I've been feeling sick for the past couple days, which means I've been drinking lots and lots of tea, which got me to thinking about how I started drinking loose-leaf tea. Have you read Hemingway's A Moveable Feast?  I loved that book but I never understood how one page Hemingway would be all, "Ahhh, we are so poor, we live in a garret apartment and cannot afford firewood," and then the next page would be, "I sat down at the restaurant and ordered a bottle of champagne and plate after plate of oysters."  (The wise among you will probably observe that those two phenomena are very closely related).

Well, my tea story is kind of like that.  I spent a year in Paris after I graduated from college, mostly teaching English at a public high school (a story for another day).  It was a part-time job and didn't pay very well, so I was living up in the 19th arrondisement, not far from Barbès Rochechouart for anyone who knows the city.  To the extent Paris has bad neighborhoods, I was living in one.  I learned to cook lentils in a lot of different ways.  My favorite was plain lentils served with a dollop of plain sour yogurt and a dollop of apricot jam.  It doesn't sound delicious but mixed together it made for a great dinner & I still make it, just because it's tasty.

Whenever I started to get so fed up with my long commute and tired of lentils and too exhausted for another museum (I could get into museums for free, so I went pretty often), I'd go to Mariage Frères.  It's a tea shop in the Marais - no big secret, really, and I've since discovered a few grocery stores in the US that stock Mariage Frères tea.  It was always lovely, light, airy, luxurious, perfect.  I'd order some tea, and then some sort of tea-flavored food - tea flavored cake!  So delicious!  On the way out, if I was feeling really indulgent, I'd buy myself a jar of tea-flavored jam (I ate a lot of toast back then, too, and man do I miss that jam).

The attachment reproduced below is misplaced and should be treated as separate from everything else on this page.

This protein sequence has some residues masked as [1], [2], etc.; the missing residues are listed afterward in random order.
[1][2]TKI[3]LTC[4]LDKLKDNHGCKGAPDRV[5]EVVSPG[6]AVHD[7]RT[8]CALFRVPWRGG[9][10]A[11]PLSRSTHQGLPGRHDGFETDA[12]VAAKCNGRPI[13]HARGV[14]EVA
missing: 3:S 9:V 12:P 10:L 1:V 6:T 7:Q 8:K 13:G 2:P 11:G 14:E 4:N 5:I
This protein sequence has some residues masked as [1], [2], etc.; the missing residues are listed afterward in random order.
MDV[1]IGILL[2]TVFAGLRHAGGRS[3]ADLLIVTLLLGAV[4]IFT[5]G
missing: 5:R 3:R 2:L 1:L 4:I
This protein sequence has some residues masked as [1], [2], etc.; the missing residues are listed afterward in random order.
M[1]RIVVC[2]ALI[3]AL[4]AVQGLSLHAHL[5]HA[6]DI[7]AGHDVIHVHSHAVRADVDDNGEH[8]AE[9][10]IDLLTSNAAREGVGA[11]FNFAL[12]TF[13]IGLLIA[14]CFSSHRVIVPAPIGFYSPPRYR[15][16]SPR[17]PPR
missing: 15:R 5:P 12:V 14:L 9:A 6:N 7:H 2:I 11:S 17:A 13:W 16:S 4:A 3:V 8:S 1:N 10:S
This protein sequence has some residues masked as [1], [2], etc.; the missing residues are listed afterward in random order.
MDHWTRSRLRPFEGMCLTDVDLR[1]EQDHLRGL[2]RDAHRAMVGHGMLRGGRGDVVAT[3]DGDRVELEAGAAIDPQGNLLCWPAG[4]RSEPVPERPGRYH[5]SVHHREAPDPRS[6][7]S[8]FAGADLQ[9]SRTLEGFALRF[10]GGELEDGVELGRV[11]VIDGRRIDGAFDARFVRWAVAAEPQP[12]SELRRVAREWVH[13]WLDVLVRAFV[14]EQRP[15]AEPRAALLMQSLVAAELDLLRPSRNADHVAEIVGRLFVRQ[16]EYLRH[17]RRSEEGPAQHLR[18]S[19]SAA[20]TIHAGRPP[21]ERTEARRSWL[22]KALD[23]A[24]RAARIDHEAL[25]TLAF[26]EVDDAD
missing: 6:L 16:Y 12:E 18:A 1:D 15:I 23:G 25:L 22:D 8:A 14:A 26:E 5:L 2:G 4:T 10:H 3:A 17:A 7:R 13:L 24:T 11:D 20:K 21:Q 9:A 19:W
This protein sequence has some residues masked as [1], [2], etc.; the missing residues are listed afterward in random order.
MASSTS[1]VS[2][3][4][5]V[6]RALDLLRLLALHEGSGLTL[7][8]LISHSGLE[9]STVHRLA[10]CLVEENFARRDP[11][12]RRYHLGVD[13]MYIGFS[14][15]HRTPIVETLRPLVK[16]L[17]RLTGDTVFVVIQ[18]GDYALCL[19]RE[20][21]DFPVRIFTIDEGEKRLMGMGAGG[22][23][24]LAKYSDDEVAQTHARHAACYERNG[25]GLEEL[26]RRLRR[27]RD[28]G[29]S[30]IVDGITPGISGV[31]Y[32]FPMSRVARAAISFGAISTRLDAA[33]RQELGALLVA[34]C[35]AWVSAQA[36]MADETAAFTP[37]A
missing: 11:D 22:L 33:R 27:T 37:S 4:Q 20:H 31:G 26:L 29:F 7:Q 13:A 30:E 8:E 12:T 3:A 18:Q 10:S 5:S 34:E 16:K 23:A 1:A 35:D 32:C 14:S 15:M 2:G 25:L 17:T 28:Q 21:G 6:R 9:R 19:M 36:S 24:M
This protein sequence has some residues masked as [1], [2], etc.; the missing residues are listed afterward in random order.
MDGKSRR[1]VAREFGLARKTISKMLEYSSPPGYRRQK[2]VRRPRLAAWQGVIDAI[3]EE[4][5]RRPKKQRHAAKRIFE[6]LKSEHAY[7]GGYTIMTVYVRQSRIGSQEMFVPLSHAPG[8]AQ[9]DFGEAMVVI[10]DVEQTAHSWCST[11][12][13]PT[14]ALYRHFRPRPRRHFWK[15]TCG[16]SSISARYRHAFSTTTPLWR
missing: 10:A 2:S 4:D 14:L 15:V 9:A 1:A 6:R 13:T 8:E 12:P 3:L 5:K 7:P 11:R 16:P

Eventually I realized that I could visit the tea shop a little less and have lots more delicious tea if I bought some Mariage Frères tea and a pot and made it at home.  Since Mariage Frères only sold loose leaf tea, I also bought a strainer.  That tea was delicious, and it always had the power to brighten my day - because at least for that moment, while I drank it, I had exactly what I wanted.  No compromises or substitutions, nothing more to wish for.

I always think it's interesting when I can look at a taste or a habit (mine or anyone else's) and trace it back to a specific event.  A lot of times we don't know why we like what we like, or do what we do.  A lot of times so many complex motivations contribute to our behavior that pulling out a single thread isn't very revealing.  That kind of clear cause and effect behavior is pretty rare.

Now, tea is not such a big deal.  That much is obvious.  But here I am in California feeling sick and something that started as a whim or a lark almost ten years ago in another country has become a deeply entrenched habit.  Loose leaf tea tastes so much better than bagged tea that once you've got a taste for it, there's no going back.  I want nothing to do with those little sachets on a string anymore.  It's not a big change; it's the sand in an hourglass kind of change, almost imperceptible but constant.

And now I understand Hemingway and his oysters.  Because every once and a while I needed to forget about making ends meet.  I needed a moment of extravagance.  I needed my tea.